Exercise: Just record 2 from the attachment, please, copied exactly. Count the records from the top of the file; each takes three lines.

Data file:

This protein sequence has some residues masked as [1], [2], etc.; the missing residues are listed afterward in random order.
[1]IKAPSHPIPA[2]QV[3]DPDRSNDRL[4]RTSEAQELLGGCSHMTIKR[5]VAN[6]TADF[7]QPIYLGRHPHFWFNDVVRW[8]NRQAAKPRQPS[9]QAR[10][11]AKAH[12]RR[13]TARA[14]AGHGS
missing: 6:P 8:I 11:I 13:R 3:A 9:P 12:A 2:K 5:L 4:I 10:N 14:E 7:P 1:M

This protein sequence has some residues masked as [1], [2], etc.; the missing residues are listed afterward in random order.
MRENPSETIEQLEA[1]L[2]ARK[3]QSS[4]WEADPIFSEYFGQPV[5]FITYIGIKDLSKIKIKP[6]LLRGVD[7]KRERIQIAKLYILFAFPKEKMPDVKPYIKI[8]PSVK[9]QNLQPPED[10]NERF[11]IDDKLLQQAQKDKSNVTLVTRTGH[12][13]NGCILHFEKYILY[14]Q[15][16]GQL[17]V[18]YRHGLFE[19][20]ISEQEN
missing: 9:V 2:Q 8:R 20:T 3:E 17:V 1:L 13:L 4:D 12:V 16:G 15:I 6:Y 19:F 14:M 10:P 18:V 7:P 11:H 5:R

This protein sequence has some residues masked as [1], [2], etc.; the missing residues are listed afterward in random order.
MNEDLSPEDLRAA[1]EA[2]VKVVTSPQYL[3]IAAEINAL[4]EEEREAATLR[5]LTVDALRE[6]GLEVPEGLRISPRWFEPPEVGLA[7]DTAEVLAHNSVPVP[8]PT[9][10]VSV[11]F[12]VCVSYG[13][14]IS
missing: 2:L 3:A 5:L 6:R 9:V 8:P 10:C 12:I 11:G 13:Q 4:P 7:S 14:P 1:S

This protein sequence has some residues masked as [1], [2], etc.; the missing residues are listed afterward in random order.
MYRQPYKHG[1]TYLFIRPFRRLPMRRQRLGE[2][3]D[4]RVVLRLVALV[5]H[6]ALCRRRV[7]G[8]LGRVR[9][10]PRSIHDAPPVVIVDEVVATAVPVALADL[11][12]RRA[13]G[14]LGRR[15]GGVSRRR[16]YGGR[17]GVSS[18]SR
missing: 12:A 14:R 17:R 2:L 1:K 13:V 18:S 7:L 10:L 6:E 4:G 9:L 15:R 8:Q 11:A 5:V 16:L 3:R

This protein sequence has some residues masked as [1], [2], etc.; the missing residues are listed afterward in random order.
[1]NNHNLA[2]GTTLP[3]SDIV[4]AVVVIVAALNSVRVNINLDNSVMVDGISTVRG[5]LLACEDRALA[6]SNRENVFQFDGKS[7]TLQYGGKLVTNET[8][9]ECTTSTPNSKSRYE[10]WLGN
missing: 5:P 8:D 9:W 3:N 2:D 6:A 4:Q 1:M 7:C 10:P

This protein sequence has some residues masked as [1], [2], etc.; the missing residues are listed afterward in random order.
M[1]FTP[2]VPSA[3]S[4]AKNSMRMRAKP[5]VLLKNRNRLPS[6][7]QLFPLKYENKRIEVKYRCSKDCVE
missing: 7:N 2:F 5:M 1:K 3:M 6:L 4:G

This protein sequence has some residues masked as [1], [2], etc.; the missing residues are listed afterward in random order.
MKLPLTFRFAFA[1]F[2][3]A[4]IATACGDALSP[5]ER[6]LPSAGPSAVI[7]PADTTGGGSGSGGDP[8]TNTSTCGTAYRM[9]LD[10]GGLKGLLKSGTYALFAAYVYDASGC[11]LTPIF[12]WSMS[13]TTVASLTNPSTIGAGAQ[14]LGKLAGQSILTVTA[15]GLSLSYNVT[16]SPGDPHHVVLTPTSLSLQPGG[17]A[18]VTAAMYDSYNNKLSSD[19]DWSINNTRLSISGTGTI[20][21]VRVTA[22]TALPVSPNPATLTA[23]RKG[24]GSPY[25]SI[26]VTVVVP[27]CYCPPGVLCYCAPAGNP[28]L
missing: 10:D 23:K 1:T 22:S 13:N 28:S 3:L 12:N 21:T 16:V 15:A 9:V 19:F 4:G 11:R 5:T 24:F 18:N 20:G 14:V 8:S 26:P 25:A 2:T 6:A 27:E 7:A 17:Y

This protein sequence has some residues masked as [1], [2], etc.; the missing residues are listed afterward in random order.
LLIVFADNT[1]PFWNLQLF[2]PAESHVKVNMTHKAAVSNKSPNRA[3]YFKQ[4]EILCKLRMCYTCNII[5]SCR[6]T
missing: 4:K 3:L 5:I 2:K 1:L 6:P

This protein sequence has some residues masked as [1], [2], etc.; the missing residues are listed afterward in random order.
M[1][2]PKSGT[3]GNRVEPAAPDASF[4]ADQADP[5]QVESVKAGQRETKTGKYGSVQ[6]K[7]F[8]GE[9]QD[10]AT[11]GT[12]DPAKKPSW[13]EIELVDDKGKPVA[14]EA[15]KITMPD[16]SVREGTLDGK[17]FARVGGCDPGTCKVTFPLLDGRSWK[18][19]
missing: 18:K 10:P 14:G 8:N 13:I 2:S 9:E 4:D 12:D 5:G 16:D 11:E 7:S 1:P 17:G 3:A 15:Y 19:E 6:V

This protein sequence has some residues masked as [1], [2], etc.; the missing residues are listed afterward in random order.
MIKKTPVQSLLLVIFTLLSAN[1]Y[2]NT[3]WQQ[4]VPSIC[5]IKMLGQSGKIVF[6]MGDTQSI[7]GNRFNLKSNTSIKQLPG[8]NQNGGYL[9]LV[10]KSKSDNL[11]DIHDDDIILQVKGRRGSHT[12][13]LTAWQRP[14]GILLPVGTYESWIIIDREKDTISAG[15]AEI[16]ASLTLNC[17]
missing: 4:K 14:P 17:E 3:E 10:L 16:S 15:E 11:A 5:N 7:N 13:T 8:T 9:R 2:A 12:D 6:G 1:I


This protein sequence has some residues masked as [1], [2], etc.; the missing residues are listed afterward in random order.
MRENPSETIEQLEA[1]L[2]ARK[3]QSS[4]WEADPIFSEYFGQPV[5]FITYIGIKDLSKIKIKP[6]LLRGVD[7]KRERIQIAKLYILFAFPKEKMPDVKPYIKI[8]PSVK[9]QNLQPPED[10]NERF[11]IDDKLLQQAQKDKSNVTLVTRTGH[12][13]NGCILHFEKYILY[14]Q[15][16]GQL[17]V[18]YRHGLFE[19][20]ISEQEN
missing: 9:V 2:Q 8:R 20:T 3:E 17:V 1:L 13:L 4:D 12:V 16:G 15:I 6:Y 19:F 14:M 10:P 18:V 7:P 11:H 5:R